After training through week 5, I was doing some DIY projects around the house and ended up hurting my left foot to the point where I couldn't put any pressure on it to walk....ummmm WHAT?? I took a few days off from training (I had no choice I could barely walk) and then I hopped back into the saddle. The other thing I noticed after I hit the 8 mile mark in training, was my knees got really sore, so when I bent down like in a squat they would be really sore so I upped my epsom salt baths and foam rolled more. I also applied blue emu to my knees to try to help calm them down.
My foot ended up being really really sore for about the next 10 days and I literally thought I was going to have to pull out of the race. I accepted that because I didn't want to permanently injure myself just to run a race and also kept an eye on any progress I made towards it getting better in case I could still make a go of it.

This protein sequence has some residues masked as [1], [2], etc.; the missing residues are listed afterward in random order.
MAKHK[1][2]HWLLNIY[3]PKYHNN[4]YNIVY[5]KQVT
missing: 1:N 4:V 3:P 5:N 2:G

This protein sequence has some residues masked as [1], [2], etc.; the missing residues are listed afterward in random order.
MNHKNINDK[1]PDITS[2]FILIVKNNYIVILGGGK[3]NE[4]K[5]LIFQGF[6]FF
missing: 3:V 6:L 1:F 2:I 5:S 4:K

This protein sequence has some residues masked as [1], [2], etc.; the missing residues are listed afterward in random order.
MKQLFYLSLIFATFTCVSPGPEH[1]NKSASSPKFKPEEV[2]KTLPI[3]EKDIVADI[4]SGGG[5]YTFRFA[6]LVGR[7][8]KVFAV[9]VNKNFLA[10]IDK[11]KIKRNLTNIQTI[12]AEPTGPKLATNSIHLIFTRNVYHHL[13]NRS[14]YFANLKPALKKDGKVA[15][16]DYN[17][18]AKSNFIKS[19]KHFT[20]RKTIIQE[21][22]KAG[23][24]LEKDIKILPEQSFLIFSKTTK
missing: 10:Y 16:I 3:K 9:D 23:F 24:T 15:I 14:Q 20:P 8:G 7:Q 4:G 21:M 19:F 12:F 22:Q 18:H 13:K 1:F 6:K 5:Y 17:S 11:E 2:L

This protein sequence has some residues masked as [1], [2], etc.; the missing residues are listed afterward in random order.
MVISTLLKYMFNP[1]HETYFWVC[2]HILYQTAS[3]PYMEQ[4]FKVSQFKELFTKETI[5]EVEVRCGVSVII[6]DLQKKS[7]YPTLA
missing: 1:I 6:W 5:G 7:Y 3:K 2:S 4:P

It was a bit of a game time decision about 12 days before the race. Some days my foot was fine and other days it was super sore, my knees were not happy with me, so I ran and when my foot got sore, I called the run over and walked the rest of the way.
The week before the race my foot really started feeling better - knees were about the same but the foot getting better was what I needed to run the race.
One thing I can't stress enough is to stretch and foam roll after EVERY RUN. I'll talk more about equipment in a different post, but you have to take care of your body.
On race day, I woke up at 3am because I had a 3 hour drive in front of me to get to the event, so after driving down to Austin and getting ready, I lined up and took off!
I had mentally thought about my goal for that day and my goal was first to finish the race and then as far as a time goal, I really wanted to finish in under 2 hours and 30 minutes.